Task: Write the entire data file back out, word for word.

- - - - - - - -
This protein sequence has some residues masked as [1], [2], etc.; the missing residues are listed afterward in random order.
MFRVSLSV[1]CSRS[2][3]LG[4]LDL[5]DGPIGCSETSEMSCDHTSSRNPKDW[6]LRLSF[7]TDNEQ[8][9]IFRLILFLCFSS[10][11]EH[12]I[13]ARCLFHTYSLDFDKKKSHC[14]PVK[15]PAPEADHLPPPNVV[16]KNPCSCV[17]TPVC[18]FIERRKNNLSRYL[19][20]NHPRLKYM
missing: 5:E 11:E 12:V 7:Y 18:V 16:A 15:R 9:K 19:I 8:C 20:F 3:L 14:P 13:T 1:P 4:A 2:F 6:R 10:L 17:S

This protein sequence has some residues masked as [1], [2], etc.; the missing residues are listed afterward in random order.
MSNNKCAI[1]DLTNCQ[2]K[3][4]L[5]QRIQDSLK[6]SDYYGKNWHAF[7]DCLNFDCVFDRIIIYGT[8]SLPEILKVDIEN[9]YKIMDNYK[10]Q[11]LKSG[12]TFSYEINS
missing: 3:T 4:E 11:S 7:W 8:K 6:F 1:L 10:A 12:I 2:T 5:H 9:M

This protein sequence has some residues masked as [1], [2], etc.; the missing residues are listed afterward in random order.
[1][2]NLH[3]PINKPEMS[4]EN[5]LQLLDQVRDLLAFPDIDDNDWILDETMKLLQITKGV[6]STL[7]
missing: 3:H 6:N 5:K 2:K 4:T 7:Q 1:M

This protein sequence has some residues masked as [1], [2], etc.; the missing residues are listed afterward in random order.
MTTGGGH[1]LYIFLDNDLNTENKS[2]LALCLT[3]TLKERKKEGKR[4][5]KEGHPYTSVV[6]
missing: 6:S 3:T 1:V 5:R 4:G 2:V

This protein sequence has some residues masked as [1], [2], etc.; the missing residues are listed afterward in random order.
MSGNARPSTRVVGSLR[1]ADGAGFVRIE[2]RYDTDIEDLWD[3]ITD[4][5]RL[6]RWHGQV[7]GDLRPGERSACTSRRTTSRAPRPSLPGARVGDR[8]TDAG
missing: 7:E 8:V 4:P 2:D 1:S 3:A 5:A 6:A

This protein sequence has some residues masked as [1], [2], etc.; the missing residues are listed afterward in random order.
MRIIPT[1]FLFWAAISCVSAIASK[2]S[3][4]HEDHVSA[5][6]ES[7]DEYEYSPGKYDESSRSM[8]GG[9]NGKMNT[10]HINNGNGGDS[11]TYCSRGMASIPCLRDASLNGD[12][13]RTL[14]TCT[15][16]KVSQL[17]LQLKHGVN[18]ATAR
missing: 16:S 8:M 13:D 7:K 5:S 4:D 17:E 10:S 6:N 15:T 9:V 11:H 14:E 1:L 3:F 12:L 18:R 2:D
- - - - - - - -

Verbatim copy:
This protein sequence has some residues masked as [1], [2], etc.; the missing residues are listed afterward in random order.
MFRVSLSV[1]CSRS[2][3]LG[4]LDL[5]DGPIGCSETSEMSCDHTSSRNPKDW[6]LRLSF[7]TDNEQ[8][9]IFRLILFLCFSS[10][11]EH[12]I[13]ARCLFHTYSLDFDKKKSHC[14]PVK[15]PAPEADHLPPPNVV[16]KNPCSCV[17]TPVC[18]FIERRKNNLSRYL[19][20]NHPRLKYM
missing: 5:E 11:E 12:V 7:Y 18:V 16:A 15:R 9:K 19:I 8:C 20:F 3:L 14:P 13:T 1:P 4:A 2:F 6:R 10:L 17:S

This protein sequence has some residues masked as [1], [2], etc.; the missing residues are listed afterward in random order.
MSNNKCAI[1]DLTNCQ[2]K[3][4]L[5]QRIQDSLK[6]SDYYGKNWHAF[7]DCLNFDCVFDRIIIYGT[8]SLPEILKVDIEN[9]YKIMDNYK[10]Q[11]LKSG[12]TFSYEINS
missing: 3:T 4:E 11:S 7:W 8:K 6:F 1:L 10:A 12:I 2:T 5:H 9:M

This protein sequence has some residues masked as [1], [2], etc.; the missing residues are listed afterward in random order.
[1][2]NLH[3]PINKPEMS[4]EN[5]LQLLDQVRDLLAFPDIDDNDWILDETMKLLQITKGV[6]STL[7]
missing: 3:H 6:N 5:K 2:K 4:T 7:Q 1:M

This protein sequence has some residues masked as [1], [2], etc.; the missing residues are listed afterward in random order.
MTTGGGH[1]LYIFLDNDLNTENKS[2]LALCLT[3]TLKERKKEGKR[4][5]KEGHPYTSVV[6]
missing: 6:S 3:T 1:V 5:R 4:G 2:V

This protein sequence has some residues masked as [1], [2], etc.; the missing residues are listed afterward in random order.
MSGNARPSTRVVGSLR[1]ADGAGFVRIE[2]RYDTDIEDLWD[3]ITD[4][5]RL[6]RWHGQV[7]GDLRPGERSACTSRRTTSRAPRPSLPGARVGDR[8]TDAG
missing: 7:E 8:V 4:P 2:D 1:S 3:A 5:A 6:A

This protein sequence has some residues masked as [1], [2], etc.; the missing residues are listed afterward in random order.
MRIIPT[1]FLFWAAISCVSAIASK[2]S[3][4]HEDHVSA[5][6]ES[7]DEYEYSPGKYDESSRSM[8]GG[9]NGKMNT[10]HINNGNGGDS[11]TYCSRGMASIPCLRDASLNGD[12][13]RTL[14]TCT[15][16]KVSQL[17]LQLKHGVN[18]ATAR
missing: 16:S 8:M 13:D 7:K 5:S 4:D 17:E 10:S 6:N 15:T 9:V 11:H 14:E 1:L 3:F 12:L 18:R 2:D